Results 1 to 7 of 7
  1. #1
    Join Date
    Dec 2010
    Location
    Appleton WI
    Posts
    59

    Default Trap out questions

    I'm doing my first tree trap out after a call from a fellow about 25 miles away.
    I placed the wire cone over the small hole in the oak tree and did my best to duct tape up and openings. Not many bees came out while I was working even after I banged on the trunk with a stick. i was a little disappointed I hung a swarm trap box above the funnel. I added some lemongrass oil and some drawn frames. I did not have any capped brood to spare plus it was a 25 min ride and I was afraid I'd chill the brood.

    I checked on the trap this morning and found plenty of bees outside the cone, more than I expected but the oak sure had some deep groves in the bark and the little darlings have found a nice hole to get back in at the bottom.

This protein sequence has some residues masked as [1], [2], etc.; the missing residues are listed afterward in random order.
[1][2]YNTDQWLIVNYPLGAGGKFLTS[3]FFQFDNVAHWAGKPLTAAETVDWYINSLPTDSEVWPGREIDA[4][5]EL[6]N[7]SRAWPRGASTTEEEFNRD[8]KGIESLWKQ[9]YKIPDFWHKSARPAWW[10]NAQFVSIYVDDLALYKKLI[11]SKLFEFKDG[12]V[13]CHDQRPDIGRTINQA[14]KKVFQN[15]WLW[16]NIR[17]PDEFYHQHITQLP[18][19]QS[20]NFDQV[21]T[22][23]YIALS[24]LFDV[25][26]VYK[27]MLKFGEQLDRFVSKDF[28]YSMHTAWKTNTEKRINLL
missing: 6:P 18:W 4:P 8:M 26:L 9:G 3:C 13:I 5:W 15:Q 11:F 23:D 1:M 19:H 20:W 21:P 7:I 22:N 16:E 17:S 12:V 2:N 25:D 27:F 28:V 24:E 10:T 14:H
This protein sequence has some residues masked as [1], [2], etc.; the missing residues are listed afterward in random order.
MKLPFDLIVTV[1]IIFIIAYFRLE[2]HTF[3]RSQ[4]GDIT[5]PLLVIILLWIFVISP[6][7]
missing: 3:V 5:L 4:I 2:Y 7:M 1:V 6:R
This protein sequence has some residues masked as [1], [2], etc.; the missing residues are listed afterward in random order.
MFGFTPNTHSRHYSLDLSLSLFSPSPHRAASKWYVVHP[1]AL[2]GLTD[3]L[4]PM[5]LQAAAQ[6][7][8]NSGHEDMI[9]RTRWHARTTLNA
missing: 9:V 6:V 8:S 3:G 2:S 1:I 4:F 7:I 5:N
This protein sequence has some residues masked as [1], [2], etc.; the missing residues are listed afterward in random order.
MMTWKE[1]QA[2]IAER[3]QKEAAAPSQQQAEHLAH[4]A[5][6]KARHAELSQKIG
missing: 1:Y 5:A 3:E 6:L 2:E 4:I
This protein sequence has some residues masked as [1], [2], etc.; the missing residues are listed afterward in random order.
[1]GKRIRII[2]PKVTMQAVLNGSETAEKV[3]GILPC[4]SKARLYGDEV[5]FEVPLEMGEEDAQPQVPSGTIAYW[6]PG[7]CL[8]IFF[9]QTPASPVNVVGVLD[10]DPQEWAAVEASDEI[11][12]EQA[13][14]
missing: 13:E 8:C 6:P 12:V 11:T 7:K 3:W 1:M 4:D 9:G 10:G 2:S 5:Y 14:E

Taped it up better now that I had some bees to work with.
    I happened to have a frame of capped drone brood and nectar from a 'laying worker' hive I had dismantled this morning so I cracked the the top of the trap and replaced the un-drawn wax frame.
    I moved the 5-frame trap box to a position below l the cone where they associated the new entrance and left the top cracked a bit. That did the trick, they started to move in with abandon

    So I'll have several thousand bees on five frames by Wednesday AM but I seriously doubt I'll have the queen as she will not abandon her brood.

    Questions:
    What is the best use I can make of this 'swarm'?
    Should I just do a newspapers combine? A shake out?
    Try to buy a new queen? Will they accept her?